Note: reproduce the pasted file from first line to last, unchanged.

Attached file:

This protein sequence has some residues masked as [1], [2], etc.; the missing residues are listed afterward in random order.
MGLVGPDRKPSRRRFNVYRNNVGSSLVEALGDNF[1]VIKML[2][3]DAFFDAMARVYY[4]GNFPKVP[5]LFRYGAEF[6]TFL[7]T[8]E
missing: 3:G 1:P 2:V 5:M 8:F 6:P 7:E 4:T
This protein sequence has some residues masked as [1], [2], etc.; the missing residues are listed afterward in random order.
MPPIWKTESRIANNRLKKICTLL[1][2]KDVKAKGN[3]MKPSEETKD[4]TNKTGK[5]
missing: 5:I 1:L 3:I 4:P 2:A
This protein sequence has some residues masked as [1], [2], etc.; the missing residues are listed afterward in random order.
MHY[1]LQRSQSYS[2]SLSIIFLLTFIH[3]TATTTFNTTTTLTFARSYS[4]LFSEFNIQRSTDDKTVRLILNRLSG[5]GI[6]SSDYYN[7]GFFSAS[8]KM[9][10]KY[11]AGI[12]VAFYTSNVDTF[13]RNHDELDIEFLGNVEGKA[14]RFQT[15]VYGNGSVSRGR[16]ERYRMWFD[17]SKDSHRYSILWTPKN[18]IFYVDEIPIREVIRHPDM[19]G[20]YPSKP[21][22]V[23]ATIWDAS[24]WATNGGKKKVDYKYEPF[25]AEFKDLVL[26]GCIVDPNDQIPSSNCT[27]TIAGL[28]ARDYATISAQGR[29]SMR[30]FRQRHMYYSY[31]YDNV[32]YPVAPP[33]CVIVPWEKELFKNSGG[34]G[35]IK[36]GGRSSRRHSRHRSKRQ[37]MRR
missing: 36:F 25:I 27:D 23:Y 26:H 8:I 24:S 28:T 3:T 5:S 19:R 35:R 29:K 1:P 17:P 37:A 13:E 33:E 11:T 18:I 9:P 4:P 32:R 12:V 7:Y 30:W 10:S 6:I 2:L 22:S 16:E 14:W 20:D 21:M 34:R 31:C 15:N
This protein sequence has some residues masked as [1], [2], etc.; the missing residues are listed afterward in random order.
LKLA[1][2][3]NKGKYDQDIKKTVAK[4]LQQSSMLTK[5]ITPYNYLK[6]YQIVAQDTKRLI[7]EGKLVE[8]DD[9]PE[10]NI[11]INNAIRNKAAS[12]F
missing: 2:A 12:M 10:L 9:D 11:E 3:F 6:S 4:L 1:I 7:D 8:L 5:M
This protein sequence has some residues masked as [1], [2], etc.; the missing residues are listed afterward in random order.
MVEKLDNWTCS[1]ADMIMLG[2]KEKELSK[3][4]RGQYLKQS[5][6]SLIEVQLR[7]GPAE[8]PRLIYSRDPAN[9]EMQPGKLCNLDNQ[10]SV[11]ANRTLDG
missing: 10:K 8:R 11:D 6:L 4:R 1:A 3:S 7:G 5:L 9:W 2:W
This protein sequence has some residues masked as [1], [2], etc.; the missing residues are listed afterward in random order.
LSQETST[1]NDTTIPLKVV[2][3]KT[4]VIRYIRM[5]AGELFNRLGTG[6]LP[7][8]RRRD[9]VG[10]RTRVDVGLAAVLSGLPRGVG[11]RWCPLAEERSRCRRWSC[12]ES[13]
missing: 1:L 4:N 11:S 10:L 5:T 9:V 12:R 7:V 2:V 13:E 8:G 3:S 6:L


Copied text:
This protein sequence has some residues masked as [1], [2], etc.; the missing residues are listed afterward in random order.
MGLVGPDRKPSRRRFNVYRNNVGSSLVEALGDNF[1]VIKML[2][3]DAFFDAMARVYY[4]GNFPKVP[5]LFRYGAEF[6]TFL[7]T[8]E
missing: 3:G 1:P 2:V 5:M 8:F 6:P 7:E 4:T
This protein sequence has some residues masked as [1], [2], etc.; the missing residues are listed afterward in random order.
MPPIWKTESRIANNRLKKICTLL[1][2]KDVKAKGN[3]MKPSEETKD[4]TNKTGK[5]
missing: 5:I 1:L 3:I 4:P 2:A
This protein sequence has some residues masked as [1], [2], etc.; the missing residues are listed afterward in random order.
MHY[1]LQRSQSYS[2]SLSIIFLLTFIH[3]TATTTFNTTTTLTFARSYS[4]LFSEFNIQRSTDDKTVRLILNRLSG[5]GI[6]SSDYYN[7]GFFSAS[8]KM[9][10]KY[11]AGI[12]VAFYTSNVDTF[13]RNHDELDIEFLGNVEGKA[14]RFQT[15]VYGNGSVSRGR[16]ERYRMWFD[17]SKDSHRYSILWTPKN[18]IFYVDEIPIREVIRHPDM[19]G[20]YPSKP[21][22]V[23]ATIWDAS[24]WATNGGKKKVDYKYEPF[25]AEFKDLVL[26]GCIVDPNDQIPSSNCT[27]TIAGL[28]ARDYATISAQGR[29]SMR[30]FRQRHMYYSY[31]YDNV[32]YPVAPP[33]CVIVPWEKELFKNSGG[34]G[35]IK[36]GGRSSRRHSRHRSKRQ[37]MRR
missing: 36:F 25:I 27:D 23:Y 26:H 8:I 24:S 28:T 3:T 5:S 19:R 35:R 29:K 1:P 17:P 37:A 13:E 33:E 11:T 18:I 9:P 4:P 32:R 12:V 7:Y 30:W 10:S 6:I 2:L 22:S 16:E 14:W 20:D 21:M 34:R 31:C 15:N
This protein sequence has some residues masked as [1], [2], etc.; the missing residues are listed afterward in random order.
LKLA[1][2][3]NKGKYDQDIKKTVAK[4]LQQSSMLTK[5]ITPYNYLK[6]YQIVAQDTKRLI[7]EGKLVE[8]DD[9]PE[10]NI[11]INNAIRNKAAS[12]F
missing: 2:A 12:M 10:L 9:D 11:E 3:F 6:S 4:L 1:I 7:D 8:L 5:M
This protein sequence has some residues masked as [1], [2], etc.; the missing residues are listed afterward in random order.
MVEKLDNWTCS[1]ADMIMLG[2]KEKELSK[3][4]RGQYLKQS[5][6]SLIEVQLR[7]GPAE[8]PRLIYSRDPAN[9]EMQPGKLCNLDNQ[10]SV[11]ANRTLDG
missing: 10:K 8:R 11:D 6:L 4:R 1:A 3:S 7:G 5:L 9:W 2:W
This protein sequence has some residues masked as [1], [2], etc.; the missing residues are listed afterward in random order.
LSQETST[1]NDTTIPLKVV[2][3]KT[4]VIRYIRM[5]AGELFNRLGTG[6]LP[7][8]RRRD[9]VG[10]RTRVDVGLAAVLSGLPRGVG[11]RWCPLAEERSRCRRWSC[12]ES[13]
missing: 1:L 4:N 11:S 10:L 5:T 9:V 12:R 7:V 2:V 13:E 8:G 3:S 6:L